Attack on restaurant in Burkina Faso capital underlines jihadist threat to foreign interests across the Sahel
Two men armed with automatic weapons killed eighteen people – mostly foreigners - in an attack on the Aziz Istanbul restaurant in Ouagadougou, the capital of Burkina Faso, on 13 August. After entering the building, which is situated on the city’s main Kwame Nkrumah Avenue, the gunmen held their positions for several hours, engaging in a firefight with the security forces who eventually killed both attackers. There has been no claim of responsibility for the incident so far. However, it can take days and even weeks for jihadist groups to securely transfer information internally ahead of releasing any statement, so this delay is not unusual. We believe that the al-Qaeda-affiliated Jamaat Nusrat al-Islam wa al-Muslimeen (JNIM) is the most likely perpetrator of the attack.
JNIM was formed in March by the merger of Sahel-based groups Ansar al-Din (AaD), the AaD-affiliated Macina Liberation Front, al-Qaeda in the Maghreb (AQM) and the AQM-affiliated al-Murabitun. AQM and al-Murabitun have carried out several major gun attacks in the region in recent years, including against the Radisson Blu Hotel in the Malian capital of Bamako in November 2015; a café and hotel (also on Kwame Nkrumah Avenue) in Ouagadougou in January 2016; and hotels in Grand Bassam, a coastal town in Cote d’Ivoire. These incidents were all similar in terms of the attackers’ use of automatic weapons and siege tactics, and their targeting of sites popular with foreign residents and visitors.
JNIM signalled that it would maintain this strategy for its operations in June, when it claimed responsibility for a gun attack at the Campement Kangaba resort, around 10 km east of Bamako, in which two dual French citizens, a Chinese and Portuguese national were among the dead. Coupled with the latest attack, this suggests that the group will continue to prioritise soft targets frequented by foreigners. Doing so will be popular among jihadists, who oppose foreign influence in the region. Moreover, Kwame Nkrumah Avenue is a well-known entertainment hub, which includes gambling and drinking venues. JNIM therefore likely struck this area in order to be seen as retaliating against un-Islamic behaviour, something that it hopes will further appeal to hardline Islamists and jihadists, and so boost its support across the region.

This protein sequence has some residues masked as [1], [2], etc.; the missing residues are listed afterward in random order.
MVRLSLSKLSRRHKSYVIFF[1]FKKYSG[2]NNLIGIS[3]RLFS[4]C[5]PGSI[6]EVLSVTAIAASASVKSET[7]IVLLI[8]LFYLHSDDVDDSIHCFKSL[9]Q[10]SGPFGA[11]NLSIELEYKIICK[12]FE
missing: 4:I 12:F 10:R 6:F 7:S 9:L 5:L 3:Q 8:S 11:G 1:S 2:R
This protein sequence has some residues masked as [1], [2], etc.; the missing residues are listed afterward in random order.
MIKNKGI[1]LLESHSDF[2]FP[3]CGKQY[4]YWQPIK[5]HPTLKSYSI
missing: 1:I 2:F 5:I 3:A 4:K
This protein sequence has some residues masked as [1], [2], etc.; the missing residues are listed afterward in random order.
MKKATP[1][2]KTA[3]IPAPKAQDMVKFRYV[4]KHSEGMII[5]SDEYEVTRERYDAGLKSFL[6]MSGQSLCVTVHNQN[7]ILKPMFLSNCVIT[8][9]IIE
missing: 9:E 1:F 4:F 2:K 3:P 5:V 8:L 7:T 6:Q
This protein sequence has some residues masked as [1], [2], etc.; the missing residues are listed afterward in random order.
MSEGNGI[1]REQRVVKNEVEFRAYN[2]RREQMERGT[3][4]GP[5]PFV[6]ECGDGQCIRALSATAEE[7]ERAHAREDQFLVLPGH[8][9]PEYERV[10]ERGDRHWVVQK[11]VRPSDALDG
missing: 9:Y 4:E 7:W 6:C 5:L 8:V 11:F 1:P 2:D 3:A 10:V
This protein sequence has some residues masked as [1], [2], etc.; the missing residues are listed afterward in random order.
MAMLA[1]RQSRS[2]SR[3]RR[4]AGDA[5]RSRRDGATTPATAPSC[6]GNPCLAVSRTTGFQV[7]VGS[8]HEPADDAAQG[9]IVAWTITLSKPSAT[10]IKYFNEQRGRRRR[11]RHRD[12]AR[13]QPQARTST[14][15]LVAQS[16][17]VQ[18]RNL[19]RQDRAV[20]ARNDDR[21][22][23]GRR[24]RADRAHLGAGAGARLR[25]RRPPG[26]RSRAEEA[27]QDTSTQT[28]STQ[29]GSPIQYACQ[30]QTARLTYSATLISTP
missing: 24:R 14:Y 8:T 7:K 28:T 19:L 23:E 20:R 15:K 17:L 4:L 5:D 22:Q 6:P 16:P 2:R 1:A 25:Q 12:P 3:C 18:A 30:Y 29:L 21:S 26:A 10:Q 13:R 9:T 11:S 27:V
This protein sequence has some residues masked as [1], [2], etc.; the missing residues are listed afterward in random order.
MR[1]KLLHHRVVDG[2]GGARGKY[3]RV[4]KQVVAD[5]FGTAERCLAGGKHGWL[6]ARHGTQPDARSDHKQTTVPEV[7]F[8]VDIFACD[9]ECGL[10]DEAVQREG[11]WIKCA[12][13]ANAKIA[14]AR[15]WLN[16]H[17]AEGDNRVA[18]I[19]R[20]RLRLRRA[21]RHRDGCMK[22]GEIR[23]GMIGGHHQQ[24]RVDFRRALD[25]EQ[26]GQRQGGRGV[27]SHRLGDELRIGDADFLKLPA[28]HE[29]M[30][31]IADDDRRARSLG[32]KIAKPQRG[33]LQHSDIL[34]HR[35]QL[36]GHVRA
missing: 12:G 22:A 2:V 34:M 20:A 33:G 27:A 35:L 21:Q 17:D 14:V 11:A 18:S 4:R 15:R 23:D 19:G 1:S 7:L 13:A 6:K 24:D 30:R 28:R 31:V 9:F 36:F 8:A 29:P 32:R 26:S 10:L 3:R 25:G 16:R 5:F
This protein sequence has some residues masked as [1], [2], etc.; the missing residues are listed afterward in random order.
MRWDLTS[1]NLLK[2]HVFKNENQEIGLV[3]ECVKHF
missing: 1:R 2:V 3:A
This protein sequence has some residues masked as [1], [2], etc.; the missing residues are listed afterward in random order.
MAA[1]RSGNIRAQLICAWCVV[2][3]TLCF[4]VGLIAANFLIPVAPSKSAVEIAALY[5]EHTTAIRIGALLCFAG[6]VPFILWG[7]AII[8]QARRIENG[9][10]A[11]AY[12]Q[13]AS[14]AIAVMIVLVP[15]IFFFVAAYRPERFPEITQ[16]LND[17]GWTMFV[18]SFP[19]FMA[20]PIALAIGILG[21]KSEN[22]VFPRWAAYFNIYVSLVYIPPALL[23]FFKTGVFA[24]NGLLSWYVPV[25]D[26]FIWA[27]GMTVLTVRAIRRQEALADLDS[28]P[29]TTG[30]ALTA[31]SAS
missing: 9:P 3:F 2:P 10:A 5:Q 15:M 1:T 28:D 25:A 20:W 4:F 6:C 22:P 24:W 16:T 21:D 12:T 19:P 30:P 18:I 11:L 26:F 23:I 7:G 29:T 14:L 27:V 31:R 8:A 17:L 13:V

We have said before that JNIM would prioritise its operations in Mali, which will continue to face the greatest threat as the group seeks to consolidate its growing hold on territory in the country’s north and central regions. However, our 21 July Report also noted that JNIM had developed strong ties with various ethnic and tribal factions in northern Mali. Many of these ethnic groups are spread out across the Sahel region, and so JNIM will also seek to use these ties to strengthen its ability to operate transnationally. This means the threat of violence is also high in Burkina Faso, Cote d’Ivoire and Niger, and it could rise if the ongoing fragility of the Malian peace accord facilitates JNIM’s efforts to develop its ethnic and tribal links further. Attacks will continue to prioritise soft targets popular among foreigners, and JNIM will be particularly keen to strike French and US interests in retaliation for Paris and Washington’s counter-militancy efforts in the region.